An ossuary is a rectangular box with lid, usually hewn out of limestone and measuring about 20 in. long × 10 in. wide × 12 in. high, which was used as a depository for the secondary burial of the deceased’s bones.


A loculus (plural loculi; kochim in Hebrew) is a burial recess approximately six feet long hewn into a tomb chamber’s wall.


Another study, by Patricia Smith and Baruch Arensburg (“Life Expectancy in Jews Living in Israel at the Time of the Second Temple”), compared life spans and illness patterns of the people buried in the Jericho tomb with their contemporaries in the Mediterranean area. Smith and Arensburg conclude that this Jericho family had a substantially higher percentage of adults over 50 years old (23%) than families in other communities where bones have been studied in Jerusalem, in the Galilee and in Classical Greece. The dry, hot Jericho climate apparently provided a healthy place to live. In the Galilee and Jerusalem, most adult skeletons showed arthritic lesions at the joints. This was rare at Jericho. Rheumatic and respiratory diseases were also far less common at Jericho than at sites with cold, wet winters.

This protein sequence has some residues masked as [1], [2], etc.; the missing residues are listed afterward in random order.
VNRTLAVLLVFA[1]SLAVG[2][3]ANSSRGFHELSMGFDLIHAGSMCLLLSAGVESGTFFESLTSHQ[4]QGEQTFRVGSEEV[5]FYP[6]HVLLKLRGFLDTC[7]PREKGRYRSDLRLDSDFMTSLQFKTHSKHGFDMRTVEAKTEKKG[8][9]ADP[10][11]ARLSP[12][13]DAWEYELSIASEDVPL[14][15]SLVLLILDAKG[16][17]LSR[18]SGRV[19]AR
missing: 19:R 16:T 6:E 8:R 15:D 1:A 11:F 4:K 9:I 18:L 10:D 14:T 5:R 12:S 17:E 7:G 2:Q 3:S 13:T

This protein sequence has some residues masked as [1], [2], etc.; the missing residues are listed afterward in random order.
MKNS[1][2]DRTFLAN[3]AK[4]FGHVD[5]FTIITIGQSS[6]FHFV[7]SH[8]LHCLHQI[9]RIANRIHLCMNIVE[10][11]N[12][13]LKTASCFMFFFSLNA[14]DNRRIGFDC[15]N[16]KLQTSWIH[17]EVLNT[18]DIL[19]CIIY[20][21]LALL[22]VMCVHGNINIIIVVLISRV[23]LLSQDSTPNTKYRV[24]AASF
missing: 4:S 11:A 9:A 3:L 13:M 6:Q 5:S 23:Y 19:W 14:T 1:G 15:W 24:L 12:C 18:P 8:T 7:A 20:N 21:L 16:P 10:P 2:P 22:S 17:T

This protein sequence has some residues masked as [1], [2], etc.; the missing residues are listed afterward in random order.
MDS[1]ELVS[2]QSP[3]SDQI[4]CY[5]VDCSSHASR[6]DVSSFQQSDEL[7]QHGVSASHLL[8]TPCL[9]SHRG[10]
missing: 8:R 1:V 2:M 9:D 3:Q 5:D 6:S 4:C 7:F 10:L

J. B. Frey, Corpus Inscriptionum Iudaicarum, vol. 2, Roma Pontifico Istituto di Archeologia Cristiana, 1952, p. 289 nos. 1308 a–b.


Nahman Avigad, “The Burial-Vault of a Nazarite Family on Mount Scopus,” Israel Exploration Journal 21 (1971), pp. 185–200.


The Talmud is a body of teaching which comprises the commentary and discussions of the mishnah. The study of the mishnah was centered in Israel and Babylon, resulting in the emergence of two Talmuds: the Jerusalem Talmud and the Babylonian Talmud.



Josephus, The Life, Vol. 1, Loeb Classical Library, (London Heinemann, 1926).